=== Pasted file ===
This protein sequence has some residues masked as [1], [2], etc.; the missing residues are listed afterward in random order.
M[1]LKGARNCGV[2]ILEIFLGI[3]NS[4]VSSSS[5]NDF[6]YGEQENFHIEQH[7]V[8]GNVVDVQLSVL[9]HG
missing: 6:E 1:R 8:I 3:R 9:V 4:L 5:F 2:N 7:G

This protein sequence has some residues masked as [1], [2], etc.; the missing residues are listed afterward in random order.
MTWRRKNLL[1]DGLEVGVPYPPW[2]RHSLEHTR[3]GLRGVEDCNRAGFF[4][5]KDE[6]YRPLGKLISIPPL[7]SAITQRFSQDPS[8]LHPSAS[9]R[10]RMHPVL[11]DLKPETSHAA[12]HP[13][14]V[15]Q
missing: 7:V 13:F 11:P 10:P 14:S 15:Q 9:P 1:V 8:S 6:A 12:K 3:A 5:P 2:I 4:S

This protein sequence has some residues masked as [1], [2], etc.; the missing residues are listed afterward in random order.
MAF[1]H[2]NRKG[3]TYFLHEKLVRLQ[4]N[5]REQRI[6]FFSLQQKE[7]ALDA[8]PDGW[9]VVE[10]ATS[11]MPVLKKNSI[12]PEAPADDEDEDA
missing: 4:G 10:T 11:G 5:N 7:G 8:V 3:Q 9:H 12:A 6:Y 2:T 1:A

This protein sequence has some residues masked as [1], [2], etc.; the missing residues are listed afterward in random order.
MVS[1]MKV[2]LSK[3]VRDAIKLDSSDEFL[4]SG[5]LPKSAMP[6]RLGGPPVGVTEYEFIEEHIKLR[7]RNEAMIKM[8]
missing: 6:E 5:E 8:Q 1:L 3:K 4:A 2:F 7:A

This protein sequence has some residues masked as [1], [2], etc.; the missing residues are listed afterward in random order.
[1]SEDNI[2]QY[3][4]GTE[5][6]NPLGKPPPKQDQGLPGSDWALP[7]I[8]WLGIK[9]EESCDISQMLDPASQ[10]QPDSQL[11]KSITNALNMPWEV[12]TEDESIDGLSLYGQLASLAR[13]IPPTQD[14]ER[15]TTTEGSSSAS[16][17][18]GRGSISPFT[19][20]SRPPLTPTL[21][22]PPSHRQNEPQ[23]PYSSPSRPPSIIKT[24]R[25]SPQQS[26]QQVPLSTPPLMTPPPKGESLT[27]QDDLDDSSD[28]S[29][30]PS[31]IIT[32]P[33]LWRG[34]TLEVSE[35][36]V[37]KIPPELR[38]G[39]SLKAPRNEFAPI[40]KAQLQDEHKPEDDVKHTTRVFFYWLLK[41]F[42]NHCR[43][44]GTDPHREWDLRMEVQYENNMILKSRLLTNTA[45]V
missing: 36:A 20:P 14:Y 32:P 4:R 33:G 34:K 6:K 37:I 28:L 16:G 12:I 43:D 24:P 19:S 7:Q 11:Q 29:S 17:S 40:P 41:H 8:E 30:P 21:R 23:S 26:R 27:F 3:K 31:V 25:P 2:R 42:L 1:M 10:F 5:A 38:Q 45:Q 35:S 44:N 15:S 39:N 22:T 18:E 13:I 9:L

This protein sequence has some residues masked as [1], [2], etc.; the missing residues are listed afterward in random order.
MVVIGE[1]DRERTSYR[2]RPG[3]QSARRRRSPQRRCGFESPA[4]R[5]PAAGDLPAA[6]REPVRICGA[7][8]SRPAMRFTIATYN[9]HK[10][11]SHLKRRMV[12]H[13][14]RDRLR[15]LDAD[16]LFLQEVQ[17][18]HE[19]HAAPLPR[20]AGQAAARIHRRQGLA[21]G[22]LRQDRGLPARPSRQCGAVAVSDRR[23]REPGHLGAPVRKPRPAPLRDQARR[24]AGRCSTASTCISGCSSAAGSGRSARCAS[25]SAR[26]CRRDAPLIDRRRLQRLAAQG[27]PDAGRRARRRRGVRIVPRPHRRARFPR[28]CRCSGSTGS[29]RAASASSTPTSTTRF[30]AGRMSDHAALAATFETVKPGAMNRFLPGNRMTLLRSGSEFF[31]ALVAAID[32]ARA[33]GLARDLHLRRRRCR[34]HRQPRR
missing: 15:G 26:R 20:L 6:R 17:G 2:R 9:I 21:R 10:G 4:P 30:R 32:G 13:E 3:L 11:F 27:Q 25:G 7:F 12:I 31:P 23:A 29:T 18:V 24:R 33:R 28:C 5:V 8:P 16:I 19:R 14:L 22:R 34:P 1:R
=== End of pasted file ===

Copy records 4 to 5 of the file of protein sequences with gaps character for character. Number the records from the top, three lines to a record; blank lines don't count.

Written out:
This protein sequence has some residues masked as [1], [2], etc.; the missing residues are listed afterward in random order.
MVS[1]MKV[2]LSK[3]VRDAIKLDSSDEFL[4]SG[5]LPKSAMP[6]RLGGPPVGVTEYEFIEEHIKLR[7]RNEAMIKM[8]
missing: 6:E 5:E 8:Q 1:L 3:K 4:A 2:F 7:A

This protein sequence has some residues masked as [1], [2], etc.; the missing residues are listed afterward in random order.
[1]SEDNI[2]QY[3][4]GTE[5][6]NPLGKPPPKQDQGLPGSDWALP[7]I[8]WLGIK[9]EESCDISQMLDPASQ[10]QPDSQL[11]KSITNALNMPWEV[12]TEDESIDGLSLYGQLASLAR[13]IPPTQD[14]ER[15]TTTEGSSSAS[16][17][18]GRGSISPFT[19][20]SRPPLTPTL[21][22]PPSHRQNEPQ[23]PYSSPSRPPSIIKT[24]R[25]SPQQS[26]QQVPLSTPPLMTPPPKGESLT[27]QDDLDDSSD[28]S[29][30]PS[31]IIT[32]P[33]LWRG[34]TLEVSE[35][36]V[37]KIPPELR[38]G[39]SLKAPRNEFAPI[40]KAQLQDEHKPEDDVKHTTRVFFYWLLK[41]F[42]NHCR[43][44]GTDPHREWDLRMEVQYENNMILKSRLLTNTA[45]V
missing: 36:A 20:P 14:Y 32:P 4:R 33:G 34:K 6:K 37:I 28:L 16:G 12:I 43:D 24:P 19:S 7:Q 11:Q 29:S 17:S 40:P 41:H 8:E 30:P 21:R 23:S 26:R 27:F 3:K 31:V 25:P 2:R 42:L 1:M 10:F 5:A 38:Q 45:Q 35:S 44:N 15:S 39:N 22:T 18:E 13:I 9:L